Special Report Revealed: India half-prepared for a Disaster

A recent report by Regus has uncovered Indian businesses are ill prepared to deal with natural disasters. The survey, whose findings can be found on the India Infoline news Service Website, revealed that almost 50% of businesses in India do not have a disaster recovery plan (DR) in place for their information security.

In 2011 India was struck by a spate of natural disasters including Tsunamis, fires, vandalism, earthquakes and terrorist attacks. These all resulted in huge costs to businesses and further highlighted the critical issue of disaster recovery and business continuity within Indian organisations.

Staggeringly, when you consider India is often a country affected by natural disasters due to its geographical position, you would expect more than 50% of businesses to have a DR plan in place. The cost of implementing a DR is seen as a major barrier, with 43.5% stating this prohibits their planning. Conversely, 63.5% of organisations would consider buying a workplace DR facility, if affordable options were available.

But India is not alone. There are almost 45% businesseses around the world that do not have a DR plan whilst 55% of them have no BC plan for their workspace regulations.

India Infoline News Service (IIFL) lists the following key findings of the Regus survey:

  • 45% of firms globally do not have an IT DR plan in place ensuring systems are up and running within 24 hours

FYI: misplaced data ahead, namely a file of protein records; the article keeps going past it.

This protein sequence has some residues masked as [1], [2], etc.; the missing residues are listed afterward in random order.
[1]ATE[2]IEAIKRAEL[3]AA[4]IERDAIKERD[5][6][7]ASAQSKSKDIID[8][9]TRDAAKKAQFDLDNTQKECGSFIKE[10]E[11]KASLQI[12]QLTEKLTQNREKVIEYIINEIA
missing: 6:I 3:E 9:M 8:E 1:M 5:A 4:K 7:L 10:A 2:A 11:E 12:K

• Globally 55% of firms have no workplace recovery that could be available within 24 hours
  • 33% of respondents globally report that they perceive  the cost of DR as prohibitive
  • However, more than half of respondents (55%) declared that they would invest in workplace recovery if the service were suitably priced
  • Although larger firms are better prepared for disaster recovery than smaller companies, 26% of larger corporates still remain without a DR facility for their IT systems, and 40% have no workplace DR facility
  • Financial services (71%) and ICT businesses (66%) were more likely to have a business continuity plan although more than 40% of firms in these sectors have no workplace recovery arrangement

Alan Calder, CEO of IT Governance Asia, comments, “No organisation can stop disasters from happening, but every organisation should take the measures necessary to protect its assets (including its staff) in case of unexpected events. It is the board’s responsibility to ensure that they have a robust and fully tested business continuity and disaster recovery plan, which covers all of the risks that could potentially harm their business.”

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